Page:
This is one of the emptiest of empty statements. I ask: why even bother?
This is what I call “democracy bumpf” — meaning, saying something without really saying anything at all, with some false pretense that you actually mean what you say.
I hear this phrase and groan every time, comfortable in my coming cynicism.
It’s right there with folks who half way through a conversation say: “I have to be honest with you…”
Oh great, what the hell have you been for the first half of this conversation… half honest, untruthful?
Here’s a fine example from the world superpower:
Memorandum for the Heads of Executive Departments and Agencies
SUBJECT: Transparency and Open Government
My Administration is committed to creating an unprecedented level of openness in Government. We will work together to ensure the public trust and establish a system of transparency, public participation, and collaboration. Openness will strengthen our democracy and promote efficiency and effectiveness in Government.
Government should be transparent. Transparency promotes accountability and provides information for citizens about what their Government is doing. Information maintained by the Federal Government is a national asset…
Bla, Bla, Bla
Signed by, yup you guessed it…
This memorandum shall be published in the Federal Register.
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I was as excited as the next person about the hope and change that Obama represented… but come on… if things were so damn “open and transparent” then why are some American politicians calling for the ‘assassination’ of Julian Assange the founder of Wikileaks.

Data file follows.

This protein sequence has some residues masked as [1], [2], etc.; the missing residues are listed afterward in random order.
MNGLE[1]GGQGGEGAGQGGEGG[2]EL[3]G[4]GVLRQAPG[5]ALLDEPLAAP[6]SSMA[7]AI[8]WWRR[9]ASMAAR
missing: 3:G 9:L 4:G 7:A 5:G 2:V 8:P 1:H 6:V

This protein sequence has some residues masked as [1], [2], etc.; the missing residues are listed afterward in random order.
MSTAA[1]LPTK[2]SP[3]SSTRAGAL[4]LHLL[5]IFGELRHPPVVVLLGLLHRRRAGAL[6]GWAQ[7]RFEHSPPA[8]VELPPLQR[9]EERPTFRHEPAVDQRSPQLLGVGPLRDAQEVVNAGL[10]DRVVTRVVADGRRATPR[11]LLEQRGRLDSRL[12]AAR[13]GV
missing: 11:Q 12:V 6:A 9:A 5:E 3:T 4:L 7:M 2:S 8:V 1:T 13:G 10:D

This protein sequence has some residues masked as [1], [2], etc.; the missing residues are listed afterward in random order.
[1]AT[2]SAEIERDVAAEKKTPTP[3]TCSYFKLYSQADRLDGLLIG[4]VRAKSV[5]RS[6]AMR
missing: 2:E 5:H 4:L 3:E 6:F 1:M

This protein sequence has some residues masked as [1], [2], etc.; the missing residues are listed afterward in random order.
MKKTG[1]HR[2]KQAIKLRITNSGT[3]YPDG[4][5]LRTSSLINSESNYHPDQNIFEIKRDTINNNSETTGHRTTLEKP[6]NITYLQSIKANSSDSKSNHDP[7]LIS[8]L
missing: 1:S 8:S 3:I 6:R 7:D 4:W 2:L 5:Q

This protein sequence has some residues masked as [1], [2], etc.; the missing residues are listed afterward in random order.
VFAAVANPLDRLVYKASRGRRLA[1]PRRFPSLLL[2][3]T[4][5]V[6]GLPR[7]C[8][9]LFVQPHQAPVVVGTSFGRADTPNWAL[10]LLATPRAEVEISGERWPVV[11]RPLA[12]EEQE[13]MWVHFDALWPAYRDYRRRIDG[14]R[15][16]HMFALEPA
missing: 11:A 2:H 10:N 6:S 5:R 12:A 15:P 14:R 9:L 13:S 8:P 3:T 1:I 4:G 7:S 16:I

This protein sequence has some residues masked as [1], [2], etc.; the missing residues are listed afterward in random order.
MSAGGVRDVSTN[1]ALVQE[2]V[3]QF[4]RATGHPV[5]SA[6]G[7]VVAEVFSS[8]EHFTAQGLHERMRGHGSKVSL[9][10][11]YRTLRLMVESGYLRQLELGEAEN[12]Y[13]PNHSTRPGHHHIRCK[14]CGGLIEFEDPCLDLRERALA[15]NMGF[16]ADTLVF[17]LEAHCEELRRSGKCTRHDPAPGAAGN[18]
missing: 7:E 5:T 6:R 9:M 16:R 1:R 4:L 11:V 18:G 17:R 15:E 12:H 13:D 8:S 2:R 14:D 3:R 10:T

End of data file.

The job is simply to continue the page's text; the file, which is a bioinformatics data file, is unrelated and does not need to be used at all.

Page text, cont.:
If things are so damn “open and transparent” then why even the need for Wikileaks?
And what the hell is a “system of transparency”?
(oh right… it’s called Saran Wrap… or a window…)
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Or, there’s this fine piece of Canadian democracy-bumpf from April, 2006:
Through the Federal Accountability Act and Action Plan, the Government of Canada is bringing forward specific measures to help strengthen accountability and increase transparency and oversight in government operations.
This was introduced by Chuck Strahl, Conservative MP in Parliament in early April, 2006:
Canadians expect a government that will spend their money wisely and properly, Strahl said. They also expect a clear set of rules that is fair, open and transparent. The FAA [Federal Accountability Act] will deliver on all of these objectives to once again restore trust in government.
Uh, huh… how’s your trust in government these days? And fair to whom?
I tell ya… things sure feel more “open and transparent” since April 2006…
And how does one “increase transparency”? Open the window, I suppose, or take that frosting off the bathroom window…or take off the layers of saran wrap (but then we’d smell the truth of what lies underneath… moldy, smelly leftovers from a bygone era rotting at the back of the fridge…)
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And, the democracy-bumpf blather continues:
In December — a few weeks ago — the Canadian Department of Fisheries and Oceans announced its new Aquaculture regulations. (After, of course, their decision to hand over aquaculture regulation to the Province of BC a decade or so ago — had to be overturned in a legal court case):